In late 2022, the New York’s Grolier Club and Charlottesville’s Rare Book School/The Book Arts Press joined to create this online exhibition.
We have all been taught how to read books. But what can we learn by looking closely at their material forms? This exhibition celebrates the fiftieth anniversary of Rare Book School and the Book Arts Press, which teaches leading curators, librarians, conservators, book historians, and collectors how to analyze books as physical objects, along with the materials and equipment used to make them.
With its catalogue-esque subtitle and its outline in black-and-white body text, the exhibition might slip past the casual scroller. But ignore the eye-candy poster and the all-caps title/subtitle and look closely at that clear and logical outline. Behind each of the links from the outline, the curators Barbara Heritage (Associate Director & Curator of Collections) and Ruth-Ellen St. Onge (Associate Curator & Special Collections Librarian, Rare Book School at the University of Virginia) have provided definitions, explanations and illustrative images that will satisfy novice and expert alike interested in the evolution of the book.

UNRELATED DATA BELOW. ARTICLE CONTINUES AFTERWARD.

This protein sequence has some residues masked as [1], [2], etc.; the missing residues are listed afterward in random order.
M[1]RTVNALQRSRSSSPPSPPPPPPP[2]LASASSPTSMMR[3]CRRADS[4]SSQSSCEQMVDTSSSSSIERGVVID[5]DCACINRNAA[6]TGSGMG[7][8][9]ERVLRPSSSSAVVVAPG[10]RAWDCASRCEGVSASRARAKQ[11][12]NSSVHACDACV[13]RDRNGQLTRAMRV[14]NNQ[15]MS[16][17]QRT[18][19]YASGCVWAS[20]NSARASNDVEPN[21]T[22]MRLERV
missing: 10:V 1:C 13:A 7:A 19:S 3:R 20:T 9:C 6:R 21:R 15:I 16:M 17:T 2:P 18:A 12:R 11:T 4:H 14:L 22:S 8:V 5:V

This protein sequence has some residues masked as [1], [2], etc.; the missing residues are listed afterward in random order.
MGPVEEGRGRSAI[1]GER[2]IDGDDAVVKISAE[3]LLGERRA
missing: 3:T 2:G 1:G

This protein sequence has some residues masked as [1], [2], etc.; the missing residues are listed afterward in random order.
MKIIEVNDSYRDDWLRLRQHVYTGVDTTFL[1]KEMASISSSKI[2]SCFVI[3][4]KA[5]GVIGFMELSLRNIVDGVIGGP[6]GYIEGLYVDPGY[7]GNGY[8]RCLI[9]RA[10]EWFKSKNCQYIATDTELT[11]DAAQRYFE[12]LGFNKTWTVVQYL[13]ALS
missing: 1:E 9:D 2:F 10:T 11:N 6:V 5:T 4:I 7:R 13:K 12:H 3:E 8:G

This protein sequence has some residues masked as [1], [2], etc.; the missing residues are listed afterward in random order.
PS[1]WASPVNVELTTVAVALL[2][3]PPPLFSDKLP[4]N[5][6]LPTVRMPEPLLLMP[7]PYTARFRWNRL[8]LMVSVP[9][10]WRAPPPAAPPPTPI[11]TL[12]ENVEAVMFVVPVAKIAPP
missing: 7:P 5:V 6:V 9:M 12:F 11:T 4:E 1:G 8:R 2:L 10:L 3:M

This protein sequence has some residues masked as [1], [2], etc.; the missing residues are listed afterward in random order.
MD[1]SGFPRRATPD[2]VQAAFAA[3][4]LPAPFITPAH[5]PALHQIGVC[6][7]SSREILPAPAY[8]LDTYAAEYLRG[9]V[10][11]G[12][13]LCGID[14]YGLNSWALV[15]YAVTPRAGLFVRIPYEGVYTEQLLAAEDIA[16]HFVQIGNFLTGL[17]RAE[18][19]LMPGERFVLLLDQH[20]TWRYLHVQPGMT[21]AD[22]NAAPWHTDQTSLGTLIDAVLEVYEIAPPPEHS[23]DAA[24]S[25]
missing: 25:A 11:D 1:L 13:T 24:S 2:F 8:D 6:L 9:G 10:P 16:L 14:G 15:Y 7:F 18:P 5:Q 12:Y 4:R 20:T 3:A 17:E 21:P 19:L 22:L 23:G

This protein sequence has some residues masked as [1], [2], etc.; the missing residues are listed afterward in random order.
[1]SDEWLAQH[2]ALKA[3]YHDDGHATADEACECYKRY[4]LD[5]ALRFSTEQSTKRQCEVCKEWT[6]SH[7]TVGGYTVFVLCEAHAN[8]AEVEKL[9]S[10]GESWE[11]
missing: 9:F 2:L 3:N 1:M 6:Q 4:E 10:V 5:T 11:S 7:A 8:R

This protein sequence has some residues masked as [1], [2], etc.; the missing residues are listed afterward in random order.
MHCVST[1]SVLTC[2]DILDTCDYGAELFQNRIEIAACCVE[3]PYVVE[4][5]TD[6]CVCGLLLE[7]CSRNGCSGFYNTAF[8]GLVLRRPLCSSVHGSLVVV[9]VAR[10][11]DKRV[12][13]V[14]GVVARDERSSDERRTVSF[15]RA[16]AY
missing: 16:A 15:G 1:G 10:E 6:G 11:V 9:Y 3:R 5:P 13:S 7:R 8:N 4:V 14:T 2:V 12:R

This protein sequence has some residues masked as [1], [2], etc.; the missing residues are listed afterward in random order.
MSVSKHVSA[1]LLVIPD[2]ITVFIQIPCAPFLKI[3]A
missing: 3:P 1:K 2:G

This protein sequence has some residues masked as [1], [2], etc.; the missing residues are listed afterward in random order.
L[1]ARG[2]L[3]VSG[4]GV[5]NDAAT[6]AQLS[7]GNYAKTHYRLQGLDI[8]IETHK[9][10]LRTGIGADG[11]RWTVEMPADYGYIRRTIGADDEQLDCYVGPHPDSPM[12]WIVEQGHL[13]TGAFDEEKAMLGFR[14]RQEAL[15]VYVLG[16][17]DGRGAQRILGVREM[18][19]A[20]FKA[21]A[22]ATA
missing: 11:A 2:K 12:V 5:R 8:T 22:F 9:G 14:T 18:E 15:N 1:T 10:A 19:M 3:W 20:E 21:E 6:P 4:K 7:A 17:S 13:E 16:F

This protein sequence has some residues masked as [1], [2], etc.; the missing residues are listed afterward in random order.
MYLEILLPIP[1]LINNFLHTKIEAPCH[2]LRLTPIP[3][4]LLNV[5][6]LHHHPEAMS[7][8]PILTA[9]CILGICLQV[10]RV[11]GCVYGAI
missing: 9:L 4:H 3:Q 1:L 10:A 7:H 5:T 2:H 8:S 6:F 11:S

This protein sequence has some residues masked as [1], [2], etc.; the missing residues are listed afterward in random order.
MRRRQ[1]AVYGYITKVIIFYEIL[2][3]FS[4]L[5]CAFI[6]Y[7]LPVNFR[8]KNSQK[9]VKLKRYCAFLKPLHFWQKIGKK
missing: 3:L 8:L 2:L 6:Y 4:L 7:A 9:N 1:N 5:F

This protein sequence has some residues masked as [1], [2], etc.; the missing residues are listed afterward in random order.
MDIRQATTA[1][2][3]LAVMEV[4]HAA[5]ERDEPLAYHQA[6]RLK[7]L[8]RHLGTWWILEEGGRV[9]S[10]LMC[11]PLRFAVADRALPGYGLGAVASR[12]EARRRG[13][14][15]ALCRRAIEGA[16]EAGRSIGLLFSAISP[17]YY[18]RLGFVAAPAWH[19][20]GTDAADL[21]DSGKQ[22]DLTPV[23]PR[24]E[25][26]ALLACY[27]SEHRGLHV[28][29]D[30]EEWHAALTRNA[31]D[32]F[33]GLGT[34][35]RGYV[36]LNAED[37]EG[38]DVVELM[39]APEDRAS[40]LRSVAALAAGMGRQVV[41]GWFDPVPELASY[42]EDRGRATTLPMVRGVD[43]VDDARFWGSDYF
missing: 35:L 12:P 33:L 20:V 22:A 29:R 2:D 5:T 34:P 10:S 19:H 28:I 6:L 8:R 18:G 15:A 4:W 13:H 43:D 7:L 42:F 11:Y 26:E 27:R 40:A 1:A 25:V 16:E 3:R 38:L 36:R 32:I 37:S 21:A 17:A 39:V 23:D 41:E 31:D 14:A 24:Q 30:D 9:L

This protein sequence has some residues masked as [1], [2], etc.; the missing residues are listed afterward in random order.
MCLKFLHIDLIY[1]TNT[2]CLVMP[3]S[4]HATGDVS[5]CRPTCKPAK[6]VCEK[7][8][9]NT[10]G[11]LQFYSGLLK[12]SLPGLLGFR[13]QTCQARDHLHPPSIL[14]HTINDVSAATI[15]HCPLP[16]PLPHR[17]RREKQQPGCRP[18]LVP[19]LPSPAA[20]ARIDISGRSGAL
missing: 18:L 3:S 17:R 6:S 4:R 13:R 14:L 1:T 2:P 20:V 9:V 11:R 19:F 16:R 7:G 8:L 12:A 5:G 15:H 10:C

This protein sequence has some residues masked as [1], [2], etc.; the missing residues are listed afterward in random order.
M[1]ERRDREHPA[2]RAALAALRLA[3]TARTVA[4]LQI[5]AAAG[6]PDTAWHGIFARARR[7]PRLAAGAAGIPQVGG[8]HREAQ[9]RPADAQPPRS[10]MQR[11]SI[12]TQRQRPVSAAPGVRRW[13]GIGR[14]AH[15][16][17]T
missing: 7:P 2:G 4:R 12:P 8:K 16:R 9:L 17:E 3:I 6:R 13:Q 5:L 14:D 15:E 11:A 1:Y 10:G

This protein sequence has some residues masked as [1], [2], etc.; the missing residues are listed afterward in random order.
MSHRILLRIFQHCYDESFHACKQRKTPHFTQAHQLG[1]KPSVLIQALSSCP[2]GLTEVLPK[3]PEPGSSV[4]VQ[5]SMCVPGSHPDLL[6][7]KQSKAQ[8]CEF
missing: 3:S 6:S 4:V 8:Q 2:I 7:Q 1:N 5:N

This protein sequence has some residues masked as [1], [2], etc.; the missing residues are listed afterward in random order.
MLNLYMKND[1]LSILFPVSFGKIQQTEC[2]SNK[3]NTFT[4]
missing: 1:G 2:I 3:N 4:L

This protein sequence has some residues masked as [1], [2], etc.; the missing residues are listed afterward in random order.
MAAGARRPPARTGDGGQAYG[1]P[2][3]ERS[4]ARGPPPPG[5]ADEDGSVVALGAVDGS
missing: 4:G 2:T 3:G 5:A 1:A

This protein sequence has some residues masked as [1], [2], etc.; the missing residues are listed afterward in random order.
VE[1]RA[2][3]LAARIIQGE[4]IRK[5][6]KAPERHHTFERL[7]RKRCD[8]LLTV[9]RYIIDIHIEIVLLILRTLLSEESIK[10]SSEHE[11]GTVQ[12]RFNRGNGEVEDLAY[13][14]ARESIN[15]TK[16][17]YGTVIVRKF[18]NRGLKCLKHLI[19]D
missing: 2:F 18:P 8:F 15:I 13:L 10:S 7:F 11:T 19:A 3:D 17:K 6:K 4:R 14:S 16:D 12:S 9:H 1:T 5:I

Never mind if the text often reads as a lure to enroll in the Rare Book School. What is here is a companion to any general or specialist course. For the self-taught, it is a companion to any popular book on the subject (for example, Keith Houston’s The Book) or to specialist books (for example, Bamber Gascoigne’s How to Identify Prints).
- The Changing Form of the Book
- Printing Surfaces – Relief
- Printing Surfaces – Intaglio
- Printing Surfaces – Planographic
- Printing Surfaces – Photography, Stencil, Digital
- Bookbindings Before 1800
- Bookbinding Tools, Stamps, Dies, Leather, and Cloth
- Bookbindings After 1800
- Marks in Books
The final topic in the outline feels like an outlier. Or perhaps only because it is the last. An additional section on book art (not just the book arts) and a section on the digital study and exploration of the book would be welcome.
Here is an archival link to the resource.